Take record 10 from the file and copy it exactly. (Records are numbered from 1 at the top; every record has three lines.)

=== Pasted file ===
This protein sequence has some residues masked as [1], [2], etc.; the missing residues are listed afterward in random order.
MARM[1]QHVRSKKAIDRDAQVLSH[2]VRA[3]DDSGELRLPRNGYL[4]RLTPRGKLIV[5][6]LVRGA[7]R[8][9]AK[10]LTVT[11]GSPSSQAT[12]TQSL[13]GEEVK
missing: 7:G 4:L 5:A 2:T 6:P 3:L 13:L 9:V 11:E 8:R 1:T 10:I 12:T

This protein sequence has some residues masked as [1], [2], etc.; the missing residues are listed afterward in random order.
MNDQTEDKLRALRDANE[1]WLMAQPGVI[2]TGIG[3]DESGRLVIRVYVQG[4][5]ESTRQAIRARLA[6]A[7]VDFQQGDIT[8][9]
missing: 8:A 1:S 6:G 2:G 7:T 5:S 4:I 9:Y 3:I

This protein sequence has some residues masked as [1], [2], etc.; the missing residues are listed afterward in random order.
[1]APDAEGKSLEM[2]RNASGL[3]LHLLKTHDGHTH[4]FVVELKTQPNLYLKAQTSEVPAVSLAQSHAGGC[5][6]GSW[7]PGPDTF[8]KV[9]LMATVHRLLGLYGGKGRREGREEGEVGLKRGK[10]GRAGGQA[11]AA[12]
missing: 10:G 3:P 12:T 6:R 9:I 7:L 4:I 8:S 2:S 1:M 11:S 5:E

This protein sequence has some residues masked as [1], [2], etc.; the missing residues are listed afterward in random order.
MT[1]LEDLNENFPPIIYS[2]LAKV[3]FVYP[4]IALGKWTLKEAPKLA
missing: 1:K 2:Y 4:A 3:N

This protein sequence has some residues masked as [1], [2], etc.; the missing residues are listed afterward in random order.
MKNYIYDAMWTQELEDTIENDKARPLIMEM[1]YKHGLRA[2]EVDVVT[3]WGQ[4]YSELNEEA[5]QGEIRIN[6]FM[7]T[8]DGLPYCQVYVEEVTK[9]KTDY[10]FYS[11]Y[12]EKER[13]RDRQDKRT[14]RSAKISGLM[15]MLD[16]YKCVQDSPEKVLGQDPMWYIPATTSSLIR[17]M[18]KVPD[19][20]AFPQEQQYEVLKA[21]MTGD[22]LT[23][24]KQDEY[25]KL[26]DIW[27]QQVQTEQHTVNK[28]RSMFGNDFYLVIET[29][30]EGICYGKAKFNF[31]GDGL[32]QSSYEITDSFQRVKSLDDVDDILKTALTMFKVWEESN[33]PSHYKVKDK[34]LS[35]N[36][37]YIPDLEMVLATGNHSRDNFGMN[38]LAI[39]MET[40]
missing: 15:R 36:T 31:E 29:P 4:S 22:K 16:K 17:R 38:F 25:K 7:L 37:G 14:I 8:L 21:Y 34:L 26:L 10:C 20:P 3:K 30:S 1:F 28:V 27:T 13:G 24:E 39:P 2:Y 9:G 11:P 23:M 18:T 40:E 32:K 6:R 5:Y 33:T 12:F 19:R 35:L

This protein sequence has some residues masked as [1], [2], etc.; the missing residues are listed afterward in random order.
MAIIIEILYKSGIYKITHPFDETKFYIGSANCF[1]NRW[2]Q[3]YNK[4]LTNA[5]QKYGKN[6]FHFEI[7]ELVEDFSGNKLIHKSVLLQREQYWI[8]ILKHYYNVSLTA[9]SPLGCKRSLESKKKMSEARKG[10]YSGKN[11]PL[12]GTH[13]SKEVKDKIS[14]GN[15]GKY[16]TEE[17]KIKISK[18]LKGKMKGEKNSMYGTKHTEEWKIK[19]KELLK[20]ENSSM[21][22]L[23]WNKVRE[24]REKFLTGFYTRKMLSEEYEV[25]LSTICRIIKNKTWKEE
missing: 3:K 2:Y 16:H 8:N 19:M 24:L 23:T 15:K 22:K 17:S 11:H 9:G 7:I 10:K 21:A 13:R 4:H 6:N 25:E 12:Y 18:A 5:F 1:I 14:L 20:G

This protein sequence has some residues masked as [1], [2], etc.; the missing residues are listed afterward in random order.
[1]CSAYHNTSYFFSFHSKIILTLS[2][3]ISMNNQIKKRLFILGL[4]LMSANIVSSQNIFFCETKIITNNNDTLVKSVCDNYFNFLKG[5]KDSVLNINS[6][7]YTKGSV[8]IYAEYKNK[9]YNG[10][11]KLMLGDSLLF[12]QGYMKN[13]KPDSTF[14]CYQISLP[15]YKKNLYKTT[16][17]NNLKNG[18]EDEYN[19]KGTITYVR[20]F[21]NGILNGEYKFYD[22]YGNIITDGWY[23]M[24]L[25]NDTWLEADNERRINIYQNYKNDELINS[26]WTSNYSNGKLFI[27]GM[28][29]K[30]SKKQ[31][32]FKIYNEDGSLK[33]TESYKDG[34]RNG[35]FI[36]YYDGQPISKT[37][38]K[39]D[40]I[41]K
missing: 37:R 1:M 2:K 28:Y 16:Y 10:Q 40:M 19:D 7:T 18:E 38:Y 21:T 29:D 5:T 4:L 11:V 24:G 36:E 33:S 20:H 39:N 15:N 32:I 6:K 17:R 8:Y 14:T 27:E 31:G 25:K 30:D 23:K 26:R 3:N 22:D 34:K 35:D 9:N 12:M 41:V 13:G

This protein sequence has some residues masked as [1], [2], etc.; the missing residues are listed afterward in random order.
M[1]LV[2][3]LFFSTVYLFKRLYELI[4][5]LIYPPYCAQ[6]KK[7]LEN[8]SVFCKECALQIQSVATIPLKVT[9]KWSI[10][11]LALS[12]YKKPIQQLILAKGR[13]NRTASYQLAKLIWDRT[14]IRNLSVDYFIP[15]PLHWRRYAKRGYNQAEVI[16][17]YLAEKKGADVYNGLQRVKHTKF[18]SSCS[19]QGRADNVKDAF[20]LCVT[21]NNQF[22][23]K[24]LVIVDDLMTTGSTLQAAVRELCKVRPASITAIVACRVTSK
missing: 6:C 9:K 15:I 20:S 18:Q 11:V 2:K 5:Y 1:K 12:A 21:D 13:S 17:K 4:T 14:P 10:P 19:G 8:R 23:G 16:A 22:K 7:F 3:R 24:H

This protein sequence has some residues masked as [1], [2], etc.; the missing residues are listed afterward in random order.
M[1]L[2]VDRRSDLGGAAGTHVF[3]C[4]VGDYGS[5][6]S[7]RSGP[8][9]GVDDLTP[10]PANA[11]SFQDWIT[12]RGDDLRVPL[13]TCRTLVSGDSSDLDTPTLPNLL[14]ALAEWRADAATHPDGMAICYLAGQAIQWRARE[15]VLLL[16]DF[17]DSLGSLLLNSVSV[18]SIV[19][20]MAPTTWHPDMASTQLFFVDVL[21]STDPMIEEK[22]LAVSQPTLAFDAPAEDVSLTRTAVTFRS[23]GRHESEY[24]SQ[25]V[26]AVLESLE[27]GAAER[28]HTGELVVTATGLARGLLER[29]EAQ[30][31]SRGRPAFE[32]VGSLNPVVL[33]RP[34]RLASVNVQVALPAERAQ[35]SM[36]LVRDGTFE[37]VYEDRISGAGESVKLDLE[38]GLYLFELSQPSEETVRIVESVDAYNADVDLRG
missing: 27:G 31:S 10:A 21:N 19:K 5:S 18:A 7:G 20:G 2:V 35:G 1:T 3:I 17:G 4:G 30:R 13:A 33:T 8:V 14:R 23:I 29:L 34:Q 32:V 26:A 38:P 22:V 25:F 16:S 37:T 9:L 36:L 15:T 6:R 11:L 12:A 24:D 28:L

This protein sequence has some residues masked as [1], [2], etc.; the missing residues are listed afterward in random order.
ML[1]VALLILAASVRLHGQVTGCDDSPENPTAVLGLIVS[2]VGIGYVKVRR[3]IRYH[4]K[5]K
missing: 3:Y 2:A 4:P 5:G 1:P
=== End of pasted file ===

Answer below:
This protein sequence has some residues masked as [1], [2], etc.; the missing residues are listed afterward in random order.
ML[1]VALLILAASVRLHGQVTGCDDSPENPTAVLGLIVS[2]VGIGYVKVRR[3]IRYH[4]K[5]K
missing: 3:Y 2:A 4:P 5:G 1:P